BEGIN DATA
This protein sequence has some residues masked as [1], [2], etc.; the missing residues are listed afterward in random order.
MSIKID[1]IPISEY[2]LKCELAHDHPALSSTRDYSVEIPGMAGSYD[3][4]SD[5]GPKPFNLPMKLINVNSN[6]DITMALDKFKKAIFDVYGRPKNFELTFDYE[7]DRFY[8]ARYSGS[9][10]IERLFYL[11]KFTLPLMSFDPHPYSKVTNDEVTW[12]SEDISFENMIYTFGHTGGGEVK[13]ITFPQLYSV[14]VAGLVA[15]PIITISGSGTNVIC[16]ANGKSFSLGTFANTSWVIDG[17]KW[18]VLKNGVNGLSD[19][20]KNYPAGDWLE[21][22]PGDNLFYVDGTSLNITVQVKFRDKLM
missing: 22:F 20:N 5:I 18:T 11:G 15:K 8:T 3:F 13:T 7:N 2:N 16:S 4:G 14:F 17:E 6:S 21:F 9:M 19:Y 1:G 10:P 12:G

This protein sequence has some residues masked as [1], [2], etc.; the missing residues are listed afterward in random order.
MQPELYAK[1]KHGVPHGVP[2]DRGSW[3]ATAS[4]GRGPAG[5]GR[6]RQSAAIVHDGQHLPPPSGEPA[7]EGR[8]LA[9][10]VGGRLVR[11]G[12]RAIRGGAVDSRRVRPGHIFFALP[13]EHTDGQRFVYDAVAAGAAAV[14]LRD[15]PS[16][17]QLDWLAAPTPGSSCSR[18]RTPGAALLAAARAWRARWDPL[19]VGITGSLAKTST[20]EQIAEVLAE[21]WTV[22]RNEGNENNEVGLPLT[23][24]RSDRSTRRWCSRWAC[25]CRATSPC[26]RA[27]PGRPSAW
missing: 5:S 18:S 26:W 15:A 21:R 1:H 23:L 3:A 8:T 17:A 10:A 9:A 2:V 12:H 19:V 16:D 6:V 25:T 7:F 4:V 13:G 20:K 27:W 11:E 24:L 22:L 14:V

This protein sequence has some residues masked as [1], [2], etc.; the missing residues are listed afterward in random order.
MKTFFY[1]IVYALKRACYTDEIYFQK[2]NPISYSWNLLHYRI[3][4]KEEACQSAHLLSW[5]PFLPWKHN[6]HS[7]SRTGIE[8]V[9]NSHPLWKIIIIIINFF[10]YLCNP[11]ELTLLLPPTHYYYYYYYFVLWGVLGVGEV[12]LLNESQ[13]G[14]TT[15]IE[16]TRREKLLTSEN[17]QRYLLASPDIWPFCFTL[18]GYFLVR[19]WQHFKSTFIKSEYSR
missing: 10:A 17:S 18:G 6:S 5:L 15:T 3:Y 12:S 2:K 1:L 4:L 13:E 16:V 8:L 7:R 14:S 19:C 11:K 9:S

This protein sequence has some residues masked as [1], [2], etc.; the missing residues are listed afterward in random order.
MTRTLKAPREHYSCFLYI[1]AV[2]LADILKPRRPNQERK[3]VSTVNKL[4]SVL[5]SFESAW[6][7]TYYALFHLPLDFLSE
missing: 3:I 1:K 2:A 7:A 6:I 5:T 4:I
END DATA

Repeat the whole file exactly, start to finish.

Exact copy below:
This protein sequence has some residues masked as [1], [2], etc.; the missing residues are listed afterward in random order.
MSIKID[1]IPISEY[2]LKCELAHDHPALSSTRDYSVEIPGMAGSYD[3][4]SD[5]GPKPFNLPMKLINVNSN[6]DITMALDKFKKAIFDVYGRPKNFELTFDYE[7]DRFY[8]ARYSGS[9][10]IERLFYL[11]KFTLPLMSFDPHPYSKVTNDEVTW[12]SEDISFENMIYTFGHTGGGEVK[13]ITFPQLYSV[14]VAGLVA[15]PIITISGSGTNVIC[16]ANGKSFSLGTFANTSWVIDG[17]KW[18]VLKNGVNGLSD[19][20]KNYPAGDWLE[21][22]PGDNLFYVDGTSLNITVQVKFRDKLM
missing: 22:F 20:N 5:I 18:T 11:G 15:K 8:T 3:F 13:T 7:N 2:N 16:S 4:G 14:F 17:E 6:S 21:F 9:M 19:Y 1:G 10:P 12:G

This protein sequence has some residues masked as [1], [2], etc.; the missing residues are listed afterward in random order.
MQPELYAK[1]KHGVPHGVP[2]DRGSW[3]ATAS[4]GRGPAG[5]GR[6]RQSAAIVHDGQHLPPPSGEPA[7]EGR[8]LA[9][10]VGGRLVR[11]G[12]RAIRGGAVDSRRVRPGHIFFALP[13]EHTDGQRFVYDAVAAGAAAV[14]LRD[15]PS[16][17]QLDWLAAPTPGSSCSR[18]RTPGAALLAAARAWRARWDPL[19]VGITGSLAKTST[20]EQIAEVLAE[21]WTV[22]RNEGNENNEVGLPLT[23][24]RSDRSTRRWCSRWAC[25]CRATSPC[26]RA[27]PGRPSAW
missing: 5:S 18:S 26:W 15:A 21:R 1:H 23:L 3:A 8:T 17:A 10:A 9:A 2:V 12:H 19:V 16:D 6:V 25:T 7:F 4:V 13:G 20:K 27:W 11:E 24:L 22:L 14:V

This protein sequence has some residues masked as [1], [2], etc.; the missing residues are listed afterward in random order.
MKTFFY[1]IVYALKRACYTDEIYFQK[2]NPISYSWNLLHYRI[3][4]KEEACQSAHLLSW[5]PFLPWKHN[6]HS[7]SRTGIE[8]V[9]NSHPLWKIIIIIINFF[10]YLCNP[11]ELTLLLPPTHYYYYYYYFVLWGVLGVGEV[12]LLNESQ[13]G[14]TT[15]IE[16]TRREKLLTSEN[17]QRYLLASPDIWPFCFTL[18]GYFLVR[19]WQHFKSTFIKSEYSR
missing: 10:A 17:S 18:G 6:S 5:L 15:T 3:Y 12:S 2:K 1:L 4:L 13:E 16:V 8:L 7:R 14:S 19:C 11:K 9:S

This protein sequence has some residues masked as [1], [2], etc.; the missing residues are listed afterward in random order.
MTRTLKAPREHYSCFLYI[1]AV[2]LADILKPRRPNQERK[3]VSTVNKL[4]SVL[5]SFESAW[6][7]TYYALFHLPLDFLSE
missing: 3:I 1:K 2:A 7:A 6:I 5:T 4:I